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On the Question of Divergent Thinking 2007
Bogoyavlenskaya D.B., Doctor of Psychology, Chief Researcher, Creativity Diagnostic Team Leader, Laboratory of Giftedness, Psychological Institute of Russian Academy of Education, Moscow, Russia, Mpofirstname.lastname@example.org
Susokolova I.A., PhD in Psychology, Moscow, Russia
It is generally assumed that the year 1950 was the turning point in contemporary studies of creativity. This was the year when the new President of American Psychological Association, J.P. Guilford, made his inaugural speech. Although his report was called "Creativity", soon many psychologists began to understand creativity and divergent thinking as synonyms, because, according to Guilford, creativity localizes firstly in the divergent thinking factors. Being the central notion of Guilford's concept, divergence (the necessity of its interpretation and grounding) appears to be the epicenter of his theory. Divergent thinking is also the subject of this article, though it only appears on the last pages. The authors expect that reflecting upon Guilford's life, scientific interests and career would help readers to understand the article's conclusions. For more than 25 years Guilford's theoretical ideas have been implanted in the minds of Russian scientists. Many specialists in the field of education and personnel are using his tests all over Russia. Under these circumstances our conclusions, namely that the term "divergence" used by Guilford is not similar to the one developed in naturals sciences, and that divergence is not actually presented in Guilford's tests, break all stereotypes and is highly unexpected. However, revealing the true substance of Guilford's theory is our task.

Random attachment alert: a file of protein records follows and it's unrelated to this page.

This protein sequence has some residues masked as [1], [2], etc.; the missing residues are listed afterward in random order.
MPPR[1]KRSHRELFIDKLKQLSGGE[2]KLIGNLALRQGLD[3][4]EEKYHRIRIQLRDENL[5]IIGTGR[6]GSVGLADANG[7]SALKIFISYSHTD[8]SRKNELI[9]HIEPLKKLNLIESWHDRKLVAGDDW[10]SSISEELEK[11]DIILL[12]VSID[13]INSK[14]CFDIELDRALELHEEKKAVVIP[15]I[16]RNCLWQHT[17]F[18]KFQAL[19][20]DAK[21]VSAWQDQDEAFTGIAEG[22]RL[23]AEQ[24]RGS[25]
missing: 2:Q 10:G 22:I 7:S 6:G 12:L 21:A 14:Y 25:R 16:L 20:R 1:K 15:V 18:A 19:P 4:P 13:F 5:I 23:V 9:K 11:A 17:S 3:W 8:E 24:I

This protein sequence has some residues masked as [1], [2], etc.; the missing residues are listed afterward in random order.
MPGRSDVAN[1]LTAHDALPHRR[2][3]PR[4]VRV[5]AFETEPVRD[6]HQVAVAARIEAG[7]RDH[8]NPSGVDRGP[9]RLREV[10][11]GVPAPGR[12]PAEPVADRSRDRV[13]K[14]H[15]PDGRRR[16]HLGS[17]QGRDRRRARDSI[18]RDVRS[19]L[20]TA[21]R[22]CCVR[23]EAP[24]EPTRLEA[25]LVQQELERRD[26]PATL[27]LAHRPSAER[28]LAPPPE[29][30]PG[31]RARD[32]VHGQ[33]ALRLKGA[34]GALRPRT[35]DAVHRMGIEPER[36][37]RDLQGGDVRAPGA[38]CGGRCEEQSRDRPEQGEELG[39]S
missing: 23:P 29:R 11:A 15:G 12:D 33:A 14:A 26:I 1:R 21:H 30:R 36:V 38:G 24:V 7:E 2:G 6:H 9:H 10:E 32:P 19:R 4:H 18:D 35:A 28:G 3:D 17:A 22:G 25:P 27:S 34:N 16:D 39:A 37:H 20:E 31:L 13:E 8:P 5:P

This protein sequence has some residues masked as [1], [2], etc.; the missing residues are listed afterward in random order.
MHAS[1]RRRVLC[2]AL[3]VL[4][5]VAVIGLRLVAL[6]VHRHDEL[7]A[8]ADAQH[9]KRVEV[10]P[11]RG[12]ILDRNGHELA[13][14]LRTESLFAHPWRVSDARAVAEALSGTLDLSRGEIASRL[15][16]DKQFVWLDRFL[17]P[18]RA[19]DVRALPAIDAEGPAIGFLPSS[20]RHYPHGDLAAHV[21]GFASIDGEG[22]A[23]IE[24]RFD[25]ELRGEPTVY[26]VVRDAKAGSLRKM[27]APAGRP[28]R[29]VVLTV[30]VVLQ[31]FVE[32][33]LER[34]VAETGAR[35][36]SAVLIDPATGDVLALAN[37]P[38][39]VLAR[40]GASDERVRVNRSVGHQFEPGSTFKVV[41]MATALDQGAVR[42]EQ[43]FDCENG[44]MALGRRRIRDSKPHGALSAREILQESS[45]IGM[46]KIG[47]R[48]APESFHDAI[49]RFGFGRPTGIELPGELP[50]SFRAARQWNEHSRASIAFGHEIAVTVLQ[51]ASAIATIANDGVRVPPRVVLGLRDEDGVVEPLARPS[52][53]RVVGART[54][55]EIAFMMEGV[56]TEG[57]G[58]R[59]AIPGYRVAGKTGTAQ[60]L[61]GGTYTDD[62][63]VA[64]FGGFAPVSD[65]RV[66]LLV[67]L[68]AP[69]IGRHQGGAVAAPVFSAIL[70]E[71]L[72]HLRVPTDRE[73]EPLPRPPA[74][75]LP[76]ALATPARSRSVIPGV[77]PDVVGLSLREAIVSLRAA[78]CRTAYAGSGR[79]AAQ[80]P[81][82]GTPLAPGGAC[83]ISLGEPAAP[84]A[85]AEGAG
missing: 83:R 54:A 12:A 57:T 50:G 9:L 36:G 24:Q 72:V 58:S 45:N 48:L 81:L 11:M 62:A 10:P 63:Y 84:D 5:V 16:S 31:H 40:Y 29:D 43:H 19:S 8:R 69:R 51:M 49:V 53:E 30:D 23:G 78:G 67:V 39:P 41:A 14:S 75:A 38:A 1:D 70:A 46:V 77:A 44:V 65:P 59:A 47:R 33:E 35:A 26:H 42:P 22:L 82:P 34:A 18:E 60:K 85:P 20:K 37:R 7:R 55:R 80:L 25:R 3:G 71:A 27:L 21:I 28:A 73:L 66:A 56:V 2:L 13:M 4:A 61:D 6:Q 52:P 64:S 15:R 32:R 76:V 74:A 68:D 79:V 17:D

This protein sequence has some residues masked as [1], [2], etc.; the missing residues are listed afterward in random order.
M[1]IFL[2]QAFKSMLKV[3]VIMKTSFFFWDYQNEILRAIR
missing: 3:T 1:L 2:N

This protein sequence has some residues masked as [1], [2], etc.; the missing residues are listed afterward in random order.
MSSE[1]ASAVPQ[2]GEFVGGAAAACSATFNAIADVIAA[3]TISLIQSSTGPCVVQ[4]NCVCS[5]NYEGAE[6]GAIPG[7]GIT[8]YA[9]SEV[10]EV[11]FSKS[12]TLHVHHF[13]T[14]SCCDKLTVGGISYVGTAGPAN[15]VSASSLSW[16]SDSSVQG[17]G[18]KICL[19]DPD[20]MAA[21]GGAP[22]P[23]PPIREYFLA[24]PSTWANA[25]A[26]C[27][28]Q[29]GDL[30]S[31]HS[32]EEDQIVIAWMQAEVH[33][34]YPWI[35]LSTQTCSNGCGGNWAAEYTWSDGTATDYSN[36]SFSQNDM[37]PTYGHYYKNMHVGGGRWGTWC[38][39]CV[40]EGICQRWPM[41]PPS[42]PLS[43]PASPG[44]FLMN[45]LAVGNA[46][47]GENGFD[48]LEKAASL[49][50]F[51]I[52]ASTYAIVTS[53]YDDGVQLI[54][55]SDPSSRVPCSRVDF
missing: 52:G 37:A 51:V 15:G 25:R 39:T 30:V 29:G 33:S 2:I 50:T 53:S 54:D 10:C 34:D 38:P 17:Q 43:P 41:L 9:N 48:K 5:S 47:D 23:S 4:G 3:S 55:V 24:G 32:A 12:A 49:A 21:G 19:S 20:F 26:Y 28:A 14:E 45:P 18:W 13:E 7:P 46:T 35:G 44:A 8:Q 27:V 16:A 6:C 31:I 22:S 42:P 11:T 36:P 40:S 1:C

Column: Psychology of Art